Cubical Resistor Network

by Don Cross

Recently, a typically useless idea popped into my mind and would not let go: if you connect a bunch of resistors into a cube shape, what is the equivalent resistance across various corners? The general case is illustrated in the following diagram.

Figure 1.

There are much worse resistor problems than this, but this one has a solution!

Analysis of all resistors having the same value

A special case of this general problem is to let all 12 resistors have the same value R, i.e. R = R1 = R2 = R3 = ... = R12.

There are 3 cases of distinct resistance measurements that one can make on a cubical resistor network with all 12 resistors the same:

  1. Across an adjacent pair of corners, such as A and B.
  2. Across a pair of corners on the diagonal of the same face, such as A and C.
  3. Across a long-distance pair of corners, such as A and G.
So far, I have been able to solve exactly for case 3. Here is my solution.

First, let us use the label on each of the cube's 8 corners to represent that corner's voltage level. We will arbitrarily apply 1 volt of potential across corners A and G, so we define A = +1 volt and G = 0 volts (ground).

Using symmetry, we can determine that certain corners must have the same voltage, and certain resistors must be carrying identical amounts of current. Specifically, the voltages B, D, and E must all be the same: B = D = E. Imagine rotating the cube around an axis along the line connecting corners A and G, and you will see that B, D, and E are interchangeable. By similar analysis, the three corners H, F, and C must have the same voltage: H = F = C.

The current flowing through resistors R1, R2, and R5 must be the same value. Let us refer to this amount of current as i=(A−B)/R. As stated above, we are applying a voltage of 1 volt across the corners A and G, so can imagine a 1-volt battery with the positive terminal hooked up to A, and the negative terminal hooked up to G. The current flowing into A from the positive terminal of the battery, and the current flowing out of G into the negative terminal of the battery must both be 3i. The 3i of current leaving G and going back into the battery must be equal to the total current entering G via resistors R7, R10, and R11. By symmetry again, these currents must each be the same value i.

Let us simplify and redraw the diagram using these symmetry constraints:

Figure 2.

Now we need to figure out the currents flowing through the resistors that connect B-volt corners with C-volt corners. These currents must all be identical, simply because they are all equal to (B−C)/R. Since the current flowing into a B-volt corner is i=(1−B)/R, and there are two symmetrically equivalent branches where the current must exit, those currents must be i/2 = (B−C)/R. Let us add these currents to the diagram:

Figure 3.

So now we know that i = (1−B)/R = (C−0)/R = 2(B−C)/R. Simplifying and multiplying through by R, we have:

1−B = C = 2B−2C

We can substitute 1−B for C and obtain:

1−B = 2B−2(1−B) = 2B−2+2B = 4B−2
5B = 3 volts
B = 0.6 volts; C = 1−B = 0.4 volts.

Now we have everything we need to calculate the equivalent resistance Q as measured across distant corners A and G. We can calculate that the current i = C/R = (0.4 volts)/R. The equivalent resistance Q is determined by noting that the total current flowing through the cubical network is 3i, and the total voltage drop is 1 volt:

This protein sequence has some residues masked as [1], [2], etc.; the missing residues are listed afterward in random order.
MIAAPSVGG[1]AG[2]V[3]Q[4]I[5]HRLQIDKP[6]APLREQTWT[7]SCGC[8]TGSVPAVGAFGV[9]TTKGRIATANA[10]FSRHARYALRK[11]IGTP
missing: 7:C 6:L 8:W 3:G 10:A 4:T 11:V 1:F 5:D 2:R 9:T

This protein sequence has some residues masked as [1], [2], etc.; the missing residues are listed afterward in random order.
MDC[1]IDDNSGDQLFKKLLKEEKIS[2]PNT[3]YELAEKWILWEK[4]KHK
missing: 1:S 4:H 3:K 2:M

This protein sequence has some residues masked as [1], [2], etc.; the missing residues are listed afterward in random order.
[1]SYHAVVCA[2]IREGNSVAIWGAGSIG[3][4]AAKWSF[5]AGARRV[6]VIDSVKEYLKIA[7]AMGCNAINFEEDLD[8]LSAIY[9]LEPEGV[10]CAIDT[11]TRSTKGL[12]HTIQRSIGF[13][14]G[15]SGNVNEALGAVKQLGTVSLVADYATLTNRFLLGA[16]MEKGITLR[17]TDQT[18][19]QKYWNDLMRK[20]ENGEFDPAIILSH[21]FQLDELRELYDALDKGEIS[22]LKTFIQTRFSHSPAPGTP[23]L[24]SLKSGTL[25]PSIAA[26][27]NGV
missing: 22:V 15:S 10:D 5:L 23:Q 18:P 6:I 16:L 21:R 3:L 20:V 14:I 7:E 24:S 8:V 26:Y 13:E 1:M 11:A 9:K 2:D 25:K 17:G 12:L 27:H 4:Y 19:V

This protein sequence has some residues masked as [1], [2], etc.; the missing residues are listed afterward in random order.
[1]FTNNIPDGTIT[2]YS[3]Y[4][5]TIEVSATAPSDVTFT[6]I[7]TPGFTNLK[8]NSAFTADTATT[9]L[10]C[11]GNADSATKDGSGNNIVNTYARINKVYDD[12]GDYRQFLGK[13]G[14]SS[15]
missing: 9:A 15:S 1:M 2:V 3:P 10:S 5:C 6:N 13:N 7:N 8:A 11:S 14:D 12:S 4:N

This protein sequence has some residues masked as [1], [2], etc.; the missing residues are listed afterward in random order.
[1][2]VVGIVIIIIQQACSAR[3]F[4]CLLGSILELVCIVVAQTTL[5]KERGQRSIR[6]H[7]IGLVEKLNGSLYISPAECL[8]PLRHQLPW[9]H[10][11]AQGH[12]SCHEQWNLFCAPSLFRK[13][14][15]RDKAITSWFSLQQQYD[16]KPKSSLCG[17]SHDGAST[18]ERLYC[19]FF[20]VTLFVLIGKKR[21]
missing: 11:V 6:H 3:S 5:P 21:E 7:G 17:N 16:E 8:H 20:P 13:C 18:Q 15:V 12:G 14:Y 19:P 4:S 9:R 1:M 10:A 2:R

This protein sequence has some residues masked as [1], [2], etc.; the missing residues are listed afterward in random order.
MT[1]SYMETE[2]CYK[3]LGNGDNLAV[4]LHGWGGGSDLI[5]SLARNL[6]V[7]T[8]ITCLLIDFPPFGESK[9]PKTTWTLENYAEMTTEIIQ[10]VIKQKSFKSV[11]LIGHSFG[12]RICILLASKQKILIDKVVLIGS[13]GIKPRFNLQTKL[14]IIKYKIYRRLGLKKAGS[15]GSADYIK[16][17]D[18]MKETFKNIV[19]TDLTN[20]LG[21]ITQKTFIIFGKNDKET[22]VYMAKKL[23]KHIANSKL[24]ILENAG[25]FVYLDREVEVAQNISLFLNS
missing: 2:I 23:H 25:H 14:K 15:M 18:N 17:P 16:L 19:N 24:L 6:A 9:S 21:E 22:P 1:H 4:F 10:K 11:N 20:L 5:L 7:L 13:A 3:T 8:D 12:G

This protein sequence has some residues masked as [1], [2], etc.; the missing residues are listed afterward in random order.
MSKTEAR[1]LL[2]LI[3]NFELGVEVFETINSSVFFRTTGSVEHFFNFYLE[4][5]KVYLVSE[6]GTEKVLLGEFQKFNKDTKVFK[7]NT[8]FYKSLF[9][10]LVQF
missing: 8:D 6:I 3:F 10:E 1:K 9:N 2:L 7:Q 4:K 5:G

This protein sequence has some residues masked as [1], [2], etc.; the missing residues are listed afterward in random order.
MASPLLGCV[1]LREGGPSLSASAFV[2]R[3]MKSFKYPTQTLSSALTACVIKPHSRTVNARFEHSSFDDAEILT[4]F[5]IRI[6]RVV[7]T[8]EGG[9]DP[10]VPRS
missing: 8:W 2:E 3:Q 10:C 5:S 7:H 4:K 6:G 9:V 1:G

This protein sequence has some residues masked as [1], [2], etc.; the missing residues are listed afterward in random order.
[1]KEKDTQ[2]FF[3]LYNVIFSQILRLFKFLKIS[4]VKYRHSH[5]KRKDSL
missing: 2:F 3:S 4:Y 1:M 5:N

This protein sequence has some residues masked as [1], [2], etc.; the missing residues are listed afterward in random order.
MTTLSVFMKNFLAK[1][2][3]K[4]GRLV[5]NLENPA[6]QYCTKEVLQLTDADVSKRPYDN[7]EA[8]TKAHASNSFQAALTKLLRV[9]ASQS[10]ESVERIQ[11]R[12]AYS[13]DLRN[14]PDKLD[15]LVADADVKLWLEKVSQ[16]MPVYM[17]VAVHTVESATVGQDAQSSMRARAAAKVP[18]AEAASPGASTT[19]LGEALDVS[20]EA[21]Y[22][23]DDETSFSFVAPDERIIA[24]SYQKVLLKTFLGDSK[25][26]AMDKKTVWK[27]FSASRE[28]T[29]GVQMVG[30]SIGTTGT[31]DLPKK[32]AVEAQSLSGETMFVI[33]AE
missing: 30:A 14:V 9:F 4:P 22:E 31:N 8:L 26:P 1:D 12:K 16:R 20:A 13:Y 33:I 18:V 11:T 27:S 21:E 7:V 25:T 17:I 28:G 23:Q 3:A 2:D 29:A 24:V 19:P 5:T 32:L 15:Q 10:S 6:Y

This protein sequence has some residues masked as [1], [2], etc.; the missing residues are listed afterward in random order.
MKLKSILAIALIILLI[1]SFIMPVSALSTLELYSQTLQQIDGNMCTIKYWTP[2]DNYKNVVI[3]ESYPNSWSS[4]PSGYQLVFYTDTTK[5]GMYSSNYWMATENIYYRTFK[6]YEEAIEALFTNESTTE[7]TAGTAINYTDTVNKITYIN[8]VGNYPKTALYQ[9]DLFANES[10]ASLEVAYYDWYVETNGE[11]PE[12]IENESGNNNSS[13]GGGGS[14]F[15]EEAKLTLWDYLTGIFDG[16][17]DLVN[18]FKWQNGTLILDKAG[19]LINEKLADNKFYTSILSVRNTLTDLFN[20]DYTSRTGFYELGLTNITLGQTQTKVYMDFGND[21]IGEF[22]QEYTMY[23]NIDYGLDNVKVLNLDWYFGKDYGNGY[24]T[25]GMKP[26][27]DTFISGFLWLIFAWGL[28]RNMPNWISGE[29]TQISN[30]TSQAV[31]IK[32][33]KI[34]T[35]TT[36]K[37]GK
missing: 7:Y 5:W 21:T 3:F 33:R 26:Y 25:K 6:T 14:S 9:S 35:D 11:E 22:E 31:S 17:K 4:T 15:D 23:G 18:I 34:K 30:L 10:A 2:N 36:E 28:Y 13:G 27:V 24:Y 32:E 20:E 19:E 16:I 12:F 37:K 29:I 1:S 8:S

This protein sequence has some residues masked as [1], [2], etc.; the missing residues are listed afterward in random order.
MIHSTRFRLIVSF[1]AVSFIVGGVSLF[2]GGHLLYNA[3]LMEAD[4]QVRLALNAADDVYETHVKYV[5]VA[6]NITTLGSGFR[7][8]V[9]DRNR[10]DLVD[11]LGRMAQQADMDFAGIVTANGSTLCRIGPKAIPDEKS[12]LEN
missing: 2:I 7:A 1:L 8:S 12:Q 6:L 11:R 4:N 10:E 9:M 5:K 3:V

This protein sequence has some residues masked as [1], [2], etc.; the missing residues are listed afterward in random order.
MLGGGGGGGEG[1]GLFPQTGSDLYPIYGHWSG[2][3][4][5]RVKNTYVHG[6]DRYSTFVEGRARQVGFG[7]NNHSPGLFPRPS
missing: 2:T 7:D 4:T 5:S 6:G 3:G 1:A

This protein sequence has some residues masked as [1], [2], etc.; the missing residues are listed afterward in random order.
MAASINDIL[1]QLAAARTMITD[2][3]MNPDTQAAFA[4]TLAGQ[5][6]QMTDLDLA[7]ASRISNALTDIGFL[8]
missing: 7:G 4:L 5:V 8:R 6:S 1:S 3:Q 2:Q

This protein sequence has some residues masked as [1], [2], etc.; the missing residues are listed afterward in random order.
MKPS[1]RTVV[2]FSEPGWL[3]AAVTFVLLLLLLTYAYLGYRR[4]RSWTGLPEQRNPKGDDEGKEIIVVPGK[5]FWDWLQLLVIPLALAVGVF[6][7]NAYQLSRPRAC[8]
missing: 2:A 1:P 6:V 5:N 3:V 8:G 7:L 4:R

3i = 3(0.4 volts)/R = (1 volt)/Q
(1.2)Q = (6/5)Q = R
Q = (5/6) R

So for a cubical network of identical resistors R, the resistance measured across opposite cube corners is (5/6) R.

Experimental confirmation

I decided to test my mathematical prediction experimentally, so I got out twelve 100KΩ resistors (all 1/4 watt, 5% tolerance), affixed small a small piece of masking tape to each, and labeled them R1 through R12. Then I used my digital multimeter to measure each of the resistances. Here are the values I measured, all expressed in KΩ:

R1 = 98.8 R7 = 99.4
R2 = 99.2 R8 = 99.6
R3 = 99.1 R9 = 99.0
R4 = 99.4 R10 = 99.6
R5 = 98.9 R11 = 99.9
R6 = 99.6 R12 = 99.7

After recording these measurements, I soldered together the resistors in the cubical configuration, being careful to arrange them so that the labels R1 through R12 exactly matched the layout shown in Figure 1.

Photo of resistor cube

Based on my mathematical analysis, using the average resistance value (R1+R2+...+R12)/12 = 99.35 KΩ, the predicted equivalent resistance Q should be (5/6)(99.35 KΩ) = 82.79 KΩ. When I actually measured across corners A and G, I obtained the value 82.8 KΩ, which is identical within the limits of my multimeter!

Here is a complete table of measurements across every possible pair of corners, again with all measurements expressed in KΩ. Note that redundant entries beneath the diagonal of zeroes have been omitted for the sake of clarity. I have also color-coded the 3 broad cases of corner relationships:

green = adjacent,
cyan = diagonal on same face,
brown = opposite corners.

A 0 57.9 74.4 57.8 57.8 74.6 82.8 74.6
B 0 58.0 74.6 74.6 58.1 74.7 83.0
C 0 58.1 82.9 74.6 58.1 74.7
D 0 74.6 82.9 74.7 58.2
E 0 58.8 74.7 58.1
F 0 58.1 74.7
G 0 58.2
H 0

Resistor Network Simulation Software

Here is Microsoft Visual C++ source code for simulating a network of resistors. It is kind of primitive; for example, you have to fiddle with certain constants to get the simulation to converge at all. However, when you do get it to converge, it does give the correct answers for all the node voltages, resistor currents, and equivalent resistance of the network (assuming you specified exactly 2 nodes having constant voltage).